Saturday, June 28, 2008

Photography: 10 Surefire Landscape Photography Tips Part 2(2)

orginal post by dps blogTime for the second part before i m heading of to work, typing this while brushing my teeth, no problem i have a good 30 minutes to make it to work.

6. Look for Lines

Oh boy do i love looking for lines in my landscape photography. I try to look for them everywhere, i don't know if i have shared this with you guys but i m a very big fan of symmetry and i think symmetry looks great no matter where it is, and thats why i love lines. You want to be asking yourself the question "How am I leading the eyes of those viewing this image" and lines works really good.

7. Try to Capture Movement

Another one of my favorite things to capture, but i find it some what hard. Now this is great capture movement in your image, the wind in the trees, the waves on the beach, water flowing over a waterfall or moving clouds. These are some great attributes to add a bit of life to your images.

8. Work with the Weather

Its sure nice to go for a walk when the sun is shining, and take your camera with you when your walking and take some shots? I love that to, but you will find yourself getting better results when you have a overcast weather, the reason for this is that you won't get so many harsh shadows, you will probably not overexpose the shots because there is not any direct sunlight. And it gives you great opportunity to blur such things as water in movement without having to use any filter on your camera.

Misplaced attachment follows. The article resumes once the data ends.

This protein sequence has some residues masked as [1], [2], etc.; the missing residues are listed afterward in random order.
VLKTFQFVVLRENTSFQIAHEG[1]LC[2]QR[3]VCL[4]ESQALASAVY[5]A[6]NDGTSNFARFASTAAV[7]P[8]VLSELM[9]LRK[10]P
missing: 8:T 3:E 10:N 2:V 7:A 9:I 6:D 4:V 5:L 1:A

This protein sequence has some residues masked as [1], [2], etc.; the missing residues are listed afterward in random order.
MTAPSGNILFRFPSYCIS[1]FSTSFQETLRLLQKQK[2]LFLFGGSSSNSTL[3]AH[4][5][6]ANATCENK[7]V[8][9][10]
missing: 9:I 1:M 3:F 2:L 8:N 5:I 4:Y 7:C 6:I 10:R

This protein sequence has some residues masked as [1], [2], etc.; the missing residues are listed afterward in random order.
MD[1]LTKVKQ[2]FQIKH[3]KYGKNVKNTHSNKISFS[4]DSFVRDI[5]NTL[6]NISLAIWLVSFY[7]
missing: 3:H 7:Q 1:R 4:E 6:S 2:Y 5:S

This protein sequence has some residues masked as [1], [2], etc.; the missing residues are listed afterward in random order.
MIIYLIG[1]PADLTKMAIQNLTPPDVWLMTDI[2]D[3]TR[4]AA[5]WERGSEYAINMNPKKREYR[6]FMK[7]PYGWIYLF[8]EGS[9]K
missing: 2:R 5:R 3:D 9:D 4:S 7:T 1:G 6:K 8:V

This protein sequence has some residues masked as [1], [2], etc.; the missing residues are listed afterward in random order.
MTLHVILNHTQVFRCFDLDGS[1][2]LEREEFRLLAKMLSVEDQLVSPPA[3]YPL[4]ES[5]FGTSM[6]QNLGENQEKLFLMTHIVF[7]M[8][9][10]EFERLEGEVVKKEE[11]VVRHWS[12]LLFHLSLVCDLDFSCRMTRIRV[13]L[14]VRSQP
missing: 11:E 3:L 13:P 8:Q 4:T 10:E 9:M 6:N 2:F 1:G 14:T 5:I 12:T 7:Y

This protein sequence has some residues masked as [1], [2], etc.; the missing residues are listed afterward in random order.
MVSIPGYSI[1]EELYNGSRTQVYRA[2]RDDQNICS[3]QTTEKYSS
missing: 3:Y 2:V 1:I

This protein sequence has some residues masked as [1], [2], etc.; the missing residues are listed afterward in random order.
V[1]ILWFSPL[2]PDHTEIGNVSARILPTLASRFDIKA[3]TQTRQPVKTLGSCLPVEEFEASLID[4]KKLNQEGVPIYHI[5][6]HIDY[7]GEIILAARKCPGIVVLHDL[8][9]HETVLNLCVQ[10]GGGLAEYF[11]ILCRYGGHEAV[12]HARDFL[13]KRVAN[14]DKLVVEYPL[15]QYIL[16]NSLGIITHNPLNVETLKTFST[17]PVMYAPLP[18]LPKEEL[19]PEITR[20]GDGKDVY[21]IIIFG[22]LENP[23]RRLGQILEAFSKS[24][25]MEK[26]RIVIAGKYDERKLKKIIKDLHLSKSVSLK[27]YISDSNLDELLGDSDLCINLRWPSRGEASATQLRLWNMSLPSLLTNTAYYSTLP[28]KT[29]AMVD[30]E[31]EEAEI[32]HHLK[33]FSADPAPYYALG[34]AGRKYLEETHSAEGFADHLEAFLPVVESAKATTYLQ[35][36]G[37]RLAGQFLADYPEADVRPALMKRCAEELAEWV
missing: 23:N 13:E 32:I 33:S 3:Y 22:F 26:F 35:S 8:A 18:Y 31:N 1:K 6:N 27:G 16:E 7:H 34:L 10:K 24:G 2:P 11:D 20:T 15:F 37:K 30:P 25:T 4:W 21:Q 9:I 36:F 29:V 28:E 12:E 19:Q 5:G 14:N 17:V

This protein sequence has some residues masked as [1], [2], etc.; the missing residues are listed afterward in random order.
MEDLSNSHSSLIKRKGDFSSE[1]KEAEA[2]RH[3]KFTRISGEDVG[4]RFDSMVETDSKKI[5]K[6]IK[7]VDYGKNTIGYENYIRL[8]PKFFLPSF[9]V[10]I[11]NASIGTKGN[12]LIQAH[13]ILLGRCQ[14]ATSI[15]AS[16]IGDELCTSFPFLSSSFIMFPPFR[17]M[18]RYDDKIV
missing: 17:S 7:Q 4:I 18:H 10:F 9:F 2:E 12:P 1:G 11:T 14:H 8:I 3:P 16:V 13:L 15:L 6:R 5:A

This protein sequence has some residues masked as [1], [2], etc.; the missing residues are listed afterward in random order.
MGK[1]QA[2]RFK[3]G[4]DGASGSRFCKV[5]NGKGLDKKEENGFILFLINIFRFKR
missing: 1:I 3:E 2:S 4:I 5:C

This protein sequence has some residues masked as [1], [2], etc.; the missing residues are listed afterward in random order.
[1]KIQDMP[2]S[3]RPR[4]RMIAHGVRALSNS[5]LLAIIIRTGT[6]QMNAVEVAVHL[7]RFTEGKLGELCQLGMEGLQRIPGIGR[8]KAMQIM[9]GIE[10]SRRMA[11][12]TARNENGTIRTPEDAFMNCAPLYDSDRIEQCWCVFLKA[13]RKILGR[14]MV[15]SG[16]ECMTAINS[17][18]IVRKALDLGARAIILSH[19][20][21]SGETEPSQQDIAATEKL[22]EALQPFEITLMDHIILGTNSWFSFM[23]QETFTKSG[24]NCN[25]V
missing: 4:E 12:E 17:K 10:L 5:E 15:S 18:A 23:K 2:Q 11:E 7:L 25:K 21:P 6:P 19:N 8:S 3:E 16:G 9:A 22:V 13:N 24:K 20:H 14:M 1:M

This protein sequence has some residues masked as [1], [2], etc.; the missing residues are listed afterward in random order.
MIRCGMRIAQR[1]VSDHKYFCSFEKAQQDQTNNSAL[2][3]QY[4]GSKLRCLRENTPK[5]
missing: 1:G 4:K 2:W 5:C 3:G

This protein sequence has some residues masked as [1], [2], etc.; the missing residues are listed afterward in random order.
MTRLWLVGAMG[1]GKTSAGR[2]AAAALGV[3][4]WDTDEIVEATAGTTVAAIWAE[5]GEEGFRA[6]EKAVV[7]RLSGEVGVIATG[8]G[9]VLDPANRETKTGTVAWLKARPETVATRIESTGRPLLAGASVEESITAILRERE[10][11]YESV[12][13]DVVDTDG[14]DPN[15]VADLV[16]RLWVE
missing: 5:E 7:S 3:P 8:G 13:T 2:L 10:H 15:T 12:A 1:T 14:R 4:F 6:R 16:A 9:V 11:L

9. Work at the Golden hours

Whats are the golden hours? Well those are the hours when the sky the atmosphere is feeling warm, and your driving the car and you say "look at that sky" and some one replies "thats beautiful, i love the colors" those are the golden hours. The hours when you get some very very nice warm tones from the sky which everyone loves. Try before and after the sun set or sunrise, but don't wait to long specially when it comes to the sunrise. Sunset and sunrise do not render the same colors, sunset renders more vivid and warmer colors, but you usually get a very nice fog in the morning if you had a warm day.

10. Look were you focus.

To get most of things in focus you just dont want to place that camera and aim at what seems to be the middle of the photograph and press the shutter, this is going to give you some area that are going to be out of focus. What you want to focus on so to speak is 1/3 way up from the bottom of the frame that you want to capture

No comments: